Originally published as an October 24, 2009 webcomic for Everyday Citizen
The above cartoon was influenced by two things. The first was the movie The Visitor, starring Richard Jenkins and one of my favorite movies of last year. The second influence is my recent discovery of the poet Muriel Rukeyser.
Over the last few months, I’ve been running into the name of Muriel Rukeyser. I first ran into her in a passage in Grace Paley’s book Just As I Thought, where Paley describes being both honored and a bit intimidated being in Rukeyser’s presence. Then her name kept popping in magazines that I was reading. Since I didn’t know much about this woman, I decided to do a little research into her life. What I found was a woman who had a rich and varied life as a poet, a journalist, a pilot and a political activist. The more I learned about Muriel Rukeyser, the more I grew to like and admire her. She exemplifies the combination of artist and political activist that I want to follow in my own life.
Muriel Rukeyser was born in 1913 to a wealthy, second generation, strongly Republican Jewish couple in New York City. Despite being raised in a privileged environment, Rukeyser developed a deep sympathy for the plight of the underprivileged and the outcasts of society. After spending 2 years at Vassar College, she began writing for various socialist papers, among them the New Masses magazine. At the age of 19, Rukeyser reported on the second trial of the Scottsboro Boys in Decauter, Alabama in 1933 and was arrested during the trial. The Scottsboro trial involved 9 black defendants who were accused of rape, and were unable to have a fair trial due to the all white jury and the inexperienced defense attorneys assigned to the case. In 1936 Muriel was assigned by a British literary magazine to report on the antifascist Olympics in Barcelona, Spain, that had been organized to protest the regular Olympics that took place in Nazi Germany. While there, the Spanish Civil War erupted and she wrote various articles supporting the Spanish Republicans. Rukeyser used her poems to highlight the industrial disaster in West Virginia, where an untold number of migrant workers, many of them African Americans, died of silicosis poisoning because of inadequate precautions taken by Union Carbide and Carbon Corporation in the drilling of Hawk’s Nest Tunnel. In 1972, she traveled with Denise Levertov to South Vietnam to protest the Vietnam War. Muriel traveled to South Korea in her capacity as president of the PEN American Center to hold a vigil outside the prison cell of the radical Catholic South Korean poet Kim Chi Ha, who was in solitary confinement.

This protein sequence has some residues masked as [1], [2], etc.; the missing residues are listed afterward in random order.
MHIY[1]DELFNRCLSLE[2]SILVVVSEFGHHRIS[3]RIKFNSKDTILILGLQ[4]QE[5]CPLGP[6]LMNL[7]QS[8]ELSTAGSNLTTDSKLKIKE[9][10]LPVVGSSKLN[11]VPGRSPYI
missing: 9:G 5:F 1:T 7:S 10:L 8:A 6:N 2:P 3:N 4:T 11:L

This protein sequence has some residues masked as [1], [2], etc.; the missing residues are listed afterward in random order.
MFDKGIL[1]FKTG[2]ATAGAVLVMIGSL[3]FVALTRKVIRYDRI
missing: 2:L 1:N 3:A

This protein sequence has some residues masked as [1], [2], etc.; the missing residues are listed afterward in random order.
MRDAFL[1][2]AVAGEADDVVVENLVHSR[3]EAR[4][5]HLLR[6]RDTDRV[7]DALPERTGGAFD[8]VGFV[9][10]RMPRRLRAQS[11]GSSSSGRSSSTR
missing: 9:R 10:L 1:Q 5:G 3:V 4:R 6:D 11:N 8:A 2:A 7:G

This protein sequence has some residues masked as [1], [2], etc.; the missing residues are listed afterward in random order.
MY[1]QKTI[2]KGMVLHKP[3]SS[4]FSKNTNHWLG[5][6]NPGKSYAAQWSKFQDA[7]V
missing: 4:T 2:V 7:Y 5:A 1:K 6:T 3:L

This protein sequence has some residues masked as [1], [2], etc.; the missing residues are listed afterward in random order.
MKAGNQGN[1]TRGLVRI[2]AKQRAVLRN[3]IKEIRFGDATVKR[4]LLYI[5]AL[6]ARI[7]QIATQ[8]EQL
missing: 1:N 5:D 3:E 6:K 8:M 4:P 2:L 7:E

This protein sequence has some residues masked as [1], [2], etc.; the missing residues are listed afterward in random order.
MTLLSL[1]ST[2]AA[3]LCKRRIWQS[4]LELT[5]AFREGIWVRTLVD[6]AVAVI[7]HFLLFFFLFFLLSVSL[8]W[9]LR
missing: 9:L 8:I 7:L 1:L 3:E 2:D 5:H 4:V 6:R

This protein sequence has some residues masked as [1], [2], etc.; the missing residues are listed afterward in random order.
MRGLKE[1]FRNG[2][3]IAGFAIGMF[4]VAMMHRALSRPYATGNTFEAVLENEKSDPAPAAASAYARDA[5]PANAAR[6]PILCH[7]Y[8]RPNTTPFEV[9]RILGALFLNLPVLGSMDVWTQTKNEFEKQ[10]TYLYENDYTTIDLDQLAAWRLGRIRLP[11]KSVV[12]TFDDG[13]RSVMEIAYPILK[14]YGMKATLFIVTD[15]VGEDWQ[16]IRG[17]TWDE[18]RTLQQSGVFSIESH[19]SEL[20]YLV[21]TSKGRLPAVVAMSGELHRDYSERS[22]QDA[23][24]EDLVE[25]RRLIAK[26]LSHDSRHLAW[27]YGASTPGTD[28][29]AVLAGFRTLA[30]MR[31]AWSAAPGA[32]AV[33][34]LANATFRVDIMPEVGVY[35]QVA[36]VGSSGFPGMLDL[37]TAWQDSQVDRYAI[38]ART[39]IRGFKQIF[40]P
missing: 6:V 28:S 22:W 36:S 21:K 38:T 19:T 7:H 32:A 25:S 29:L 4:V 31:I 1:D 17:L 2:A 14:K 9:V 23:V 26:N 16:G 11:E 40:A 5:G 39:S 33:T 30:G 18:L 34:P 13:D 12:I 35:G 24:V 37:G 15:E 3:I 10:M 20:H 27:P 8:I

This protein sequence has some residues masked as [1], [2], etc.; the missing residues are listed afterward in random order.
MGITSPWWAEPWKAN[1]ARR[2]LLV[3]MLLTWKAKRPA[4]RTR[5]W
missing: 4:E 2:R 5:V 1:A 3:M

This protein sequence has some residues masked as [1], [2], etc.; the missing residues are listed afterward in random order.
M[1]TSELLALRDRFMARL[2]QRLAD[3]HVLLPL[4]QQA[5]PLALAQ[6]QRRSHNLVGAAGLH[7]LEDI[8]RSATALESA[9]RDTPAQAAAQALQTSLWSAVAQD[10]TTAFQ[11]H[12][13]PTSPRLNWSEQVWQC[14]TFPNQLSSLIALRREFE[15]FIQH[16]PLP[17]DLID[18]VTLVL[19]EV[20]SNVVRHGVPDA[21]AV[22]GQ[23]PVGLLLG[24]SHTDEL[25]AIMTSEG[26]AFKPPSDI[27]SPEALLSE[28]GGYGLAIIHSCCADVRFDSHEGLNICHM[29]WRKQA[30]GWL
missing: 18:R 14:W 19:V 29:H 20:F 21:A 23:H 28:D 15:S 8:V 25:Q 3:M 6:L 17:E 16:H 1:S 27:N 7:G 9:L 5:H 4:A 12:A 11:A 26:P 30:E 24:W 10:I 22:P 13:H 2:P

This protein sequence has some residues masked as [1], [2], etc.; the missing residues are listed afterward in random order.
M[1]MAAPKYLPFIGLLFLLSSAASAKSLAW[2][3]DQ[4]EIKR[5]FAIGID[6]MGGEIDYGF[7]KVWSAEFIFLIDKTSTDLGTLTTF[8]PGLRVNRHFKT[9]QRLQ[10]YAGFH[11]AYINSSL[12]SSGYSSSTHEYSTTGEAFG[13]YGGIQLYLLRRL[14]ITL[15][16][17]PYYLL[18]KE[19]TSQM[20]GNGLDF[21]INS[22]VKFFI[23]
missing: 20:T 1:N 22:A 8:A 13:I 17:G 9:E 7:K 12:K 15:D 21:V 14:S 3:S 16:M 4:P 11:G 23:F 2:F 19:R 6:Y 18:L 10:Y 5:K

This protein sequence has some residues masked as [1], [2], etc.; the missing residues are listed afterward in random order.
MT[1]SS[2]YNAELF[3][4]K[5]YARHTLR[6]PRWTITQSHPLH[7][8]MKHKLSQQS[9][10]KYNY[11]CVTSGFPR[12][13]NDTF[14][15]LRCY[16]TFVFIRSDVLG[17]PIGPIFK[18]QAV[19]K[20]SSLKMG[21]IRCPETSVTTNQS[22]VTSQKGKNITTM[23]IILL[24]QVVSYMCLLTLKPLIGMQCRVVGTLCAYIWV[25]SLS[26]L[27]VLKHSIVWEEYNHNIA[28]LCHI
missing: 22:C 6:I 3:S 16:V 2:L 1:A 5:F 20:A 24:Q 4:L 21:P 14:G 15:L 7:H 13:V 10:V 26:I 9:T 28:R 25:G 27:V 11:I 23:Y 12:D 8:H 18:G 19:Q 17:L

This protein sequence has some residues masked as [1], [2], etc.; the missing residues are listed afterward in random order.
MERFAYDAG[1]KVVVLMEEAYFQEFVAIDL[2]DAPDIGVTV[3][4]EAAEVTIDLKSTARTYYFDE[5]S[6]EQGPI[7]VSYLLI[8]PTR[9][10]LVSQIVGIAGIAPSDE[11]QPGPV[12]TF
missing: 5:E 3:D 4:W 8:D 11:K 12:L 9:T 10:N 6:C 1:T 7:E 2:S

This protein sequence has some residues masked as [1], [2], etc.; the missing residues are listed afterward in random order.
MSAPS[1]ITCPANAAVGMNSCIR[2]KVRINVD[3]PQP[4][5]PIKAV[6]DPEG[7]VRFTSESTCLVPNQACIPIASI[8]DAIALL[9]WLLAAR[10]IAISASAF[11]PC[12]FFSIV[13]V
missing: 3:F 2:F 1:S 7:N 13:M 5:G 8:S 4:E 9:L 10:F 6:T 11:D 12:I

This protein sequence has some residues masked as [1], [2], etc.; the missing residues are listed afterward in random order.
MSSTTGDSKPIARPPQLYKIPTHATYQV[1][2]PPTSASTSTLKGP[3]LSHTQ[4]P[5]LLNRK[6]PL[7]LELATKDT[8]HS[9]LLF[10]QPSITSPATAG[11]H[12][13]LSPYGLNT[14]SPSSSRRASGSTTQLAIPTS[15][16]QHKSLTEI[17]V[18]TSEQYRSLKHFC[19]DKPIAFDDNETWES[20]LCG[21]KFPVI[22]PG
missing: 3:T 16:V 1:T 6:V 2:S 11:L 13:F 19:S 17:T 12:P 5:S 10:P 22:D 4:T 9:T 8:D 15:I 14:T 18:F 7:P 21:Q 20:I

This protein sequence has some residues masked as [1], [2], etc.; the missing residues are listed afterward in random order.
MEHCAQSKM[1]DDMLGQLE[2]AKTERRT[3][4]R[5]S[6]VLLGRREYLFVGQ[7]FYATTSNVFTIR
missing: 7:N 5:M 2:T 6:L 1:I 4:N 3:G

Any person who takes such strong stands is bound to have critics, and Muriel Rukeyser had critics in both the left and the right of the political spectrum. Though Rukeyser was a leftist, she was not doctrinaire, and she was heavily criticized by leftist journals like the Partisan Review for thinking independently and not towing the party line. During the anti-communist 1950s, Rukeyser’s left wing politics was attacked and in 1958, the American Legion led an investigation of her in Westchester County in New York and tried to force Sarah Lawrence College to drop Rukeyser from a teaching post. The FBI had Rukeyser under surveillance for 40 years and garnered an FBI file of over one hundred pages.
In spite of her critics, Muriel Rukeyser received many awards for her poetry. She received the Harriet Monroe Poetry Award in 1941, a Guggenheim Fellowship in 1943, won the Levinson Prize in 1947, won the American Academy of Poets’ Copernicus Prize in 1977, won the Shelley Prize in 1977 and was elected to the National Institute of Arts and Letters in 1967.
These are the facts about Muriel Rukeyser. Though these facts gives some indication as to Muriel’s courage and perseverance, they do not indicate the love and admiration that many writers and activists have towards her. The book How Shall We Tell Each Other of the Poet? The Life and Writing of Muriel Rukeyser is a series of essays from fellow poets, former students and fellow activists on the effect Muriel Rukeyser and her writings have on their lives. Alicia Suskin Ostriker, poet and Professor of English at Rutgers University, noted in the Forward to the book that writers as diverse as Grace Paley, Kenneth Rexroth, Adrienne Rich, Sharon Olds, Alice Walker, Dorothy Allison, Anne Sexton, and Erica Jong have all expressed reverence for Rukeyser’s life and poetry. Janet Kaufman, Assistant Professor at the University of Utah contributed an essay on Muriel’s identity as a Jewish poet. Poet and essayist Elaine Edelman wrote of her time as a student of one of Rukeyser’s classes. The last essay in the book is by her son, William Rukeyser. He shared some personal reminiscences of her mother and her love of poetry.